Australian air strikes in Syria may help Assad but still worth doing: ex-CIA chief David Petraeus
The former CIA director and commander of US forces in Iraq and Afghanistan, David Petraeus, has backed the proposed plan for Australia to extend its anti-Islamic State bombing campaign into Syria, even as he admitted it would help the “despicable” regime of Syrian dictator Bashar al-Assad.
But he added that such action would also assist moderate Syrian rebels which the US-led coalition “have to support” to defeat Islamic State, also known as ISIS.
Answering questions after giving the Lowy Lecture at Sydney Town Hall on Wednesday night, Mr Petraeus revealed he had spoken about the proposal – to go before Cabinet’s national security committee next week – with foreign minister Julie Bishop earlier that day.
“Taking such an action, together with the other coalition members, will do damage to ISIS. It will add, complement, augment the actions of the US and the other coalition partners,” he said.
“To be sure, ISIS is an enemy of Bashar al-Assad and also of the moderate opposition that we have been trying to support and have to support ultimately to defeat ISIS and, by the way, Jabhat al Nusra, the al Qaeda affiliate and its Khorasan group that is trying to project terrorism into Europe and the United States.
“You have a situation where going after one could actually help another that is indeed a despicable, barbaric autocratic regime responsible for the deaths of somewhere around 250,000 Syrians citizens and the displacement of millions and millions more…but at the end of the day there’s a reason why the coalition countries and the US have taken that action.”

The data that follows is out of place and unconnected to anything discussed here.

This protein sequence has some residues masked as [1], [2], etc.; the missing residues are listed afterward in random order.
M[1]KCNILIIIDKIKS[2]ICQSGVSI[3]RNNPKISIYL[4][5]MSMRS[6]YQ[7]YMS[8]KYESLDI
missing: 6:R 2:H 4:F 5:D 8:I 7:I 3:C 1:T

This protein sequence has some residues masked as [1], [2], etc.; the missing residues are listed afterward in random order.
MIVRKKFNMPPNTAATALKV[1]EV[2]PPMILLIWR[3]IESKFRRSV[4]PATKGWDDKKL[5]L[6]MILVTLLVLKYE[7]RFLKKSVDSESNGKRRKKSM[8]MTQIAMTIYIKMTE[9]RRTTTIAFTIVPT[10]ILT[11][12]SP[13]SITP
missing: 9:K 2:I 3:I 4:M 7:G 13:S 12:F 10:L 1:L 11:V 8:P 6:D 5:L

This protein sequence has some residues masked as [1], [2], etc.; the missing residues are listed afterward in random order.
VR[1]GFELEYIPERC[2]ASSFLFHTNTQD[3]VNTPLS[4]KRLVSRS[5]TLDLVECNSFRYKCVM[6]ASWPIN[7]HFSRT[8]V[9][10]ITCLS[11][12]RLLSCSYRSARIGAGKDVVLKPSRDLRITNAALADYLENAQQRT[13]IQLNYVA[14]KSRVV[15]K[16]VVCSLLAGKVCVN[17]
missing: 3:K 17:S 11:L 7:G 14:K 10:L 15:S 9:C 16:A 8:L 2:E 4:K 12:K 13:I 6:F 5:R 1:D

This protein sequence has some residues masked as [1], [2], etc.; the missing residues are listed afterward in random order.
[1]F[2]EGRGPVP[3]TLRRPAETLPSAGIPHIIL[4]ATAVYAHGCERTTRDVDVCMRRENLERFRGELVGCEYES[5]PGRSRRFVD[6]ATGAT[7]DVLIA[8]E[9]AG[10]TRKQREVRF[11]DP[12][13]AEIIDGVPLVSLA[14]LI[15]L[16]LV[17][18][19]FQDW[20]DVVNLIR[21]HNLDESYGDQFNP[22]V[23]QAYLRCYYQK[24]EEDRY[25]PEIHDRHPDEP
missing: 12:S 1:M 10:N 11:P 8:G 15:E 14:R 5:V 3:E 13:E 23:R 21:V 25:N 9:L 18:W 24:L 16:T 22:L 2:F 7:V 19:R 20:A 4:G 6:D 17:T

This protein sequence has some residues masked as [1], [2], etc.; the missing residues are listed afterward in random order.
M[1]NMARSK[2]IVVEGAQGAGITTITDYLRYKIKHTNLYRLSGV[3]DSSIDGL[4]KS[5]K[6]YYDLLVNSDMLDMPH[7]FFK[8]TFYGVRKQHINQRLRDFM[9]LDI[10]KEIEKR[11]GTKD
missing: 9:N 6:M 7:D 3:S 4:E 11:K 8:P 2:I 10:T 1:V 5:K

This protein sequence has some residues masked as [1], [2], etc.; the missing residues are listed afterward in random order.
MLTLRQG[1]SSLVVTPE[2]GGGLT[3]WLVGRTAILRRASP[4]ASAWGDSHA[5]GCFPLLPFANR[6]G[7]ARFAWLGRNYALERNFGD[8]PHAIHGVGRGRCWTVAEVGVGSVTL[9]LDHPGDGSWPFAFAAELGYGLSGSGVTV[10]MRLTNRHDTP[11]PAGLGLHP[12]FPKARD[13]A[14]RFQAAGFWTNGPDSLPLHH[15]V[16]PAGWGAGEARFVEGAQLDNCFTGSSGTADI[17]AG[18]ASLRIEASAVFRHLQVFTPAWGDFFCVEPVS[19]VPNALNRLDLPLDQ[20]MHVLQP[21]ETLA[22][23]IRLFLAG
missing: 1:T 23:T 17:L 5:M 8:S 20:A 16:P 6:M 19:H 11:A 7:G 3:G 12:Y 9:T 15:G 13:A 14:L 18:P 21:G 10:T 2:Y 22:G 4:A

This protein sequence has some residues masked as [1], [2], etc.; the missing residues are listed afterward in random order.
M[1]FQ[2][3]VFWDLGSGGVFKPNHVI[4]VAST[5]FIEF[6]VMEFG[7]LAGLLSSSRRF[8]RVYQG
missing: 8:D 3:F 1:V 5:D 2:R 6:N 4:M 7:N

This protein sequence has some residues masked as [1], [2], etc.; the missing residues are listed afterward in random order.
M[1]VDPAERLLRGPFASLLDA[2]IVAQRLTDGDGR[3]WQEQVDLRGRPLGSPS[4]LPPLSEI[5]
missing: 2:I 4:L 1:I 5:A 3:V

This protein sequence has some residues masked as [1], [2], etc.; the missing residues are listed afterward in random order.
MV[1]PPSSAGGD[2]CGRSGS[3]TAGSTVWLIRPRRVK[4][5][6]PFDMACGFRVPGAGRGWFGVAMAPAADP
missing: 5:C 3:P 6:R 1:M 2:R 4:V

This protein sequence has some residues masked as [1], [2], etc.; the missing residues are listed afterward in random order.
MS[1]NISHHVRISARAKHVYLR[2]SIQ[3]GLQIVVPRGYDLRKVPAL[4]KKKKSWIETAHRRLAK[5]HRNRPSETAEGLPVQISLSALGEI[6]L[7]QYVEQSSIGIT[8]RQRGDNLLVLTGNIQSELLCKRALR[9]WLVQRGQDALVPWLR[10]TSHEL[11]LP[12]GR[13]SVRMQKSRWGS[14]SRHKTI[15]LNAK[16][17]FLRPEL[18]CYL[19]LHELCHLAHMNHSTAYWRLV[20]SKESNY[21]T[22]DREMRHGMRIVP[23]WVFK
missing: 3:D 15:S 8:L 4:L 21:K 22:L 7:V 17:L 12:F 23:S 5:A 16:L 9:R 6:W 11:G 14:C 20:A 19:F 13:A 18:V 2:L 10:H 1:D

That reason is the defeat of Islamic State, an effort that Mr Petraeus believes could be assisted if the coalition wins over elements of Jabhat al Nusra, despite its links to Al Qaeda. He views the strategy as similar to the one pursued during the troop surge in Iraq from 2007 that saw militant Sunnis partner with the US to defeat Al Qaeda in Iraq, the extremist group that later morphed into Islamic State.
“What I am suggesting that we consider here is that there are elements of Jabhat al Nusra, certainly not the leaders, but some elements, and certainly some of the fighters, who for reasons of opportunism and convenience ended up fighting under Jabhat al Nusra as they realised the moderate opposition was not yet sufficiently well resourced and opportunities for fighting against Bashar al Assad were better [with al-Nusra],” he said.
“It’s an option that has some prospect for achievement,” he added, before conceding he didn’t know if it would result in “the kinds of tens of thousands that we were able to strip away from the Sunni insurgents and al Qaeda in Iraq.”
Mr Petraeus said the strategy in Iraq had been successful and only unravelled after former Iraq president Nouri al-Maliki welched on commitments to share power with the Sunnis, leading to a revival of Sunni militancy and the creation of Islamic State from the remnants of Al Qaeda in Iraq.
In his main address, Mr Petraeus lamented that the Obama Administration had “encouraged the impression” its so-called pivot to Asia meant the US was disengaging with the Middle East. He argued that the US had to be deeply engaged in both regions and was well-placed to do so for decades to come.
Mr Petraeus served as President Barack Obama’s CIA chief until his removal for leaking classified information to his biographer and lover.
THE SYDNEY MORNING HERALD